A World Whose Creation is a Myth

Imagine a world whose creation myth begins not with Light, nor even with Darkness, but with a vulture picking clean the bones of a dream we finally admitted was dead.

Our own magic destroyed us in the end. Humanity couldn’t rule after all; our own bodies betrayed us. But for the vulture with her naked head, her naked face, the comforting tent of her black wings discreetly enfolding our dying, there is no shame in an body, no shame in our mistakes.

Every sinew, every organ, is sacred in its undoing. She scented out our grief. She traveled down from the highest pinnacles of the sky to alight upon our bare, helpless bones. Her body is a crucible that destroys every foul pathogen; she comes to cleanse the earth of its suffering. She comes to ingest our unfinished stories, the sweet intentions in our lies, the meat of our devouring, the wounds of our losses, our shapes that once cast shadows.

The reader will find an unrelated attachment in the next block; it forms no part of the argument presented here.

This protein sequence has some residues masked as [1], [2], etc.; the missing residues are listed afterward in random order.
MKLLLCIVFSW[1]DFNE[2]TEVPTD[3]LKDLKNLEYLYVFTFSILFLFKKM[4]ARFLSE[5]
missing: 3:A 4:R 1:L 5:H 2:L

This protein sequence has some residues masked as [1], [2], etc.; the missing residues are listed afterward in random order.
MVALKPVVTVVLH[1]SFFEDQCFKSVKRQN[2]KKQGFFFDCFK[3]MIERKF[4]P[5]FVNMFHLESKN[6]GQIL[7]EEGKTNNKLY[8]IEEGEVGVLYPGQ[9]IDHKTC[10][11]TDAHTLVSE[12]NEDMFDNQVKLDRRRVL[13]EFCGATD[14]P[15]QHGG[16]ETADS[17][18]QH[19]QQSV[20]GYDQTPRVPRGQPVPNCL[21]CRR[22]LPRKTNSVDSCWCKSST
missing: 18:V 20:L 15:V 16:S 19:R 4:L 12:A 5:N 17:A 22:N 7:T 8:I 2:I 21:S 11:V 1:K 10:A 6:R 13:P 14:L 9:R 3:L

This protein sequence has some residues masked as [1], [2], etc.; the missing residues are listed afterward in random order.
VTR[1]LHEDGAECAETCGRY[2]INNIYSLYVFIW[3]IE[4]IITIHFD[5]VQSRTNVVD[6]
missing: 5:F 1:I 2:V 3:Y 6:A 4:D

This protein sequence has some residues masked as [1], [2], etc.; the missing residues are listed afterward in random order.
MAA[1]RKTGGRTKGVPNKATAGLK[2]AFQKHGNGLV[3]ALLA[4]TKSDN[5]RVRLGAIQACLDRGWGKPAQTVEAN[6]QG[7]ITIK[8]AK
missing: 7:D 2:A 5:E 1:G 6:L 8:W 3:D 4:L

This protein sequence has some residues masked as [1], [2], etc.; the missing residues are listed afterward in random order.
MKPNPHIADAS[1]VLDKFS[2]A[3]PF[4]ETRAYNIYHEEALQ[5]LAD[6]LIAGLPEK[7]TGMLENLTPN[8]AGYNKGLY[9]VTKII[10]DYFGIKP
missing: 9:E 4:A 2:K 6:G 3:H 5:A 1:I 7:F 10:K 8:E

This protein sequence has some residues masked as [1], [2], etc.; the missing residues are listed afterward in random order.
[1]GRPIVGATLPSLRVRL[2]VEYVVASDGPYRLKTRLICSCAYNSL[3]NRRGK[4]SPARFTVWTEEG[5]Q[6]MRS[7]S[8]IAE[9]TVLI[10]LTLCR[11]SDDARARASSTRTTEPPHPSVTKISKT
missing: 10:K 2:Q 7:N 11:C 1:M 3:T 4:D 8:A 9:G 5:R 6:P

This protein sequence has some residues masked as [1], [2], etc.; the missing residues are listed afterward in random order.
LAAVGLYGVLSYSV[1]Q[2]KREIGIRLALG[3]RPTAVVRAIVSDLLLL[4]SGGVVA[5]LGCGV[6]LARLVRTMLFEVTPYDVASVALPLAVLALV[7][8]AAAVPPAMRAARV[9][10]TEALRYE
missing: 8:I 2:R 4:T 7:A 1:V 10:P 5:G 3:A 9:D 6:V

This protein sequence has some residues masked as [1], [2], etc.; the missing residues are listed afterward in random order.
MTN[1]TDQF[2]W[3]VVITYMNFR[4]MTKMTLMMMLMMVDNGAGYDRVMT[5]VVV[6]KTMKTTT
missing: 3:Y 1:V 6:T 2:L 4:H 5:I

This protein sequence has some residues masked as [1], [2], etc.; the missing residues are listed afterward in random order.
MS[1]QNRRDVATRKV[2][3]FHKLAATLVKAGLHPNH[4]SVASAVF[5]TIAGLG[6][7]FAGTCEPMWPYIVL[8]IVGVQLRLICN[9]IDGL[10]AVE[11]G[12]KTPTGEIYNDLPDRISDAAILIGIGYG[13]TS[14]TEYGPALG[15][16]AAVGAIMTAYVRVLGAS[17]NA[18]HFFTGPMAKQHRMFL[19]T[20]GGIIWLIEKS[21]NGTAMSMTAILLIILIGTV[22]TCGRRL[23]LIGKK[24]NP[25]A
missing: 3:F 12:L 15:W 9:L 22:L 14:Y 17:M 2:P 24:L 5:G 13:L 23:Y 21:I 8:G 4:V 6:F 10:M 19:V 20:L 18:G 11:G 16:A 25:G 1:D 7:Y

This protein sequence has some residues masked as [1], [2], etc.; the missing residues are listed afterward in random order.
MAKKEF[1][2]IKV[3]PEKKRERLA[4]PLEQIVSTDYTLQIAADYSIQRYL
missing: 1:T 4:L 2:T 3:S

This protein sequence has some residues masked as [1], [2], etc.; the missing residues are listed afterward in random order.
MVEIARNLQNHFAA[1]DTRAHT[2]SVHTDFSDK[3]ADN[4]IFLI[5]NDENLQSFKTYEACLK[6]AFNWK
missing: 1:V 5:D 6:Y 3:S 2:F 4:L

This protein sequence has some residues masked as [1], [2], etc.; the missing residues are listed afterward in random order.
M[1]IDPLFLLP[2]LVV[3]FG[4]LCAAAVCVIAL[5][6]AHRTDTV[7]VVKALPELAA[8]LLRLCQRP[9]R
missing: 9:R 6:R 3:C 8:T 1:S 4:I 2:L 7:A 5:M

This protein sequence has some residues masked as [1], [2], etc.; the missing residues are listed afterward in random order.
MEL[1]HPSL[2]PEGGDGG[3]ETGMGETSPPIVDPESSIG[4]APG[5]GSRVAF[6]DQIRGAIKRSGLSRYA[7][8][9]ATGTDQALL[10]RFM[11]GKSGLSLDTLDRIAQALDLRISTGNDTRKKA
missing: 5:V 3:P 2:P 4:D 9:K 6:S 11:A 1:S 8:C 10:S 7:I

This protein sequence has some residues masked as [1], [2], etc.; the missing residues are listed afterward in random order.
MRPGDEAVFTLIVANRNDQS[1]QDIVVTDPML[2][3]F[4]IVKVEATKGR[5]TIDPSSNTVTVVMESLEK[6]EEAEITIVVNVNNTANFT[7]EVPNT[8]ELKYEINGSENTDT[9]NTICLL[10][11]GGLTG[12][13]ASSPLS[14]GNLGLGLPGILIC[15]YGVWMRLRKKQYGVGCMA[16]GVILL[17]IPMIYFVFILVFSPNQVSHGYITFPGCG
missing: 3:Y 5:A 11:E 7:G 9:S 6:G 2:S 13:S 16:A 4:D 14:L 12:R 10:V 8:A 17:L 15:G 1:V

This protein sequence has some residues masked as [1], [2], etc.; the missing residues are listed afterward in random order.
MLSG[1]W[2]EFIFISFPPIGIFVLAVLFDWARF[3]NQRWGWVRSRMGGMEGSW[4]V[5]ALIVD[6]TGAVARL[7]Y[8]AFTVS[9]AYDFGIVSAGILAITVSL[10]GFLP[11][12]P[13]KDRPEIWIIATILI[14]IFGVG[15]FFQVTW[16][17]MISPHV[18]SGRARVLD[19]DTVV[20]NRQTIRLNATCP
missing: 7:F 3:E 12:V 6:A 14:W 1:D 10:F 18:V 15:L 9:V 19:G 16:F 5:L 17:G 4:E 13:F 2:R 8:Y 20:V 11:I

She comes to recycle them into muscle and wing, and yet remind us they belong to the universe.

Yes, this is our time of belonging.

Imagine a world whose creation myth begins with letting go.

Letting the ugly vulture unbind our beauty, letting the form unwind, letting her prepare us to become the earth. From her nest on the highest cliffs, she digests us and watches the release of our remains now available for new nourishment.

She’s going to live a long, long time, as vultures do, because they eat truth every day.

And for all the thousand ways we resurrect into new lives, new worlds, our of the green heedless fronds of the earth, we are also living up there in her wings, forever, in the absolute stillness of her flight on the skies of forgiveness

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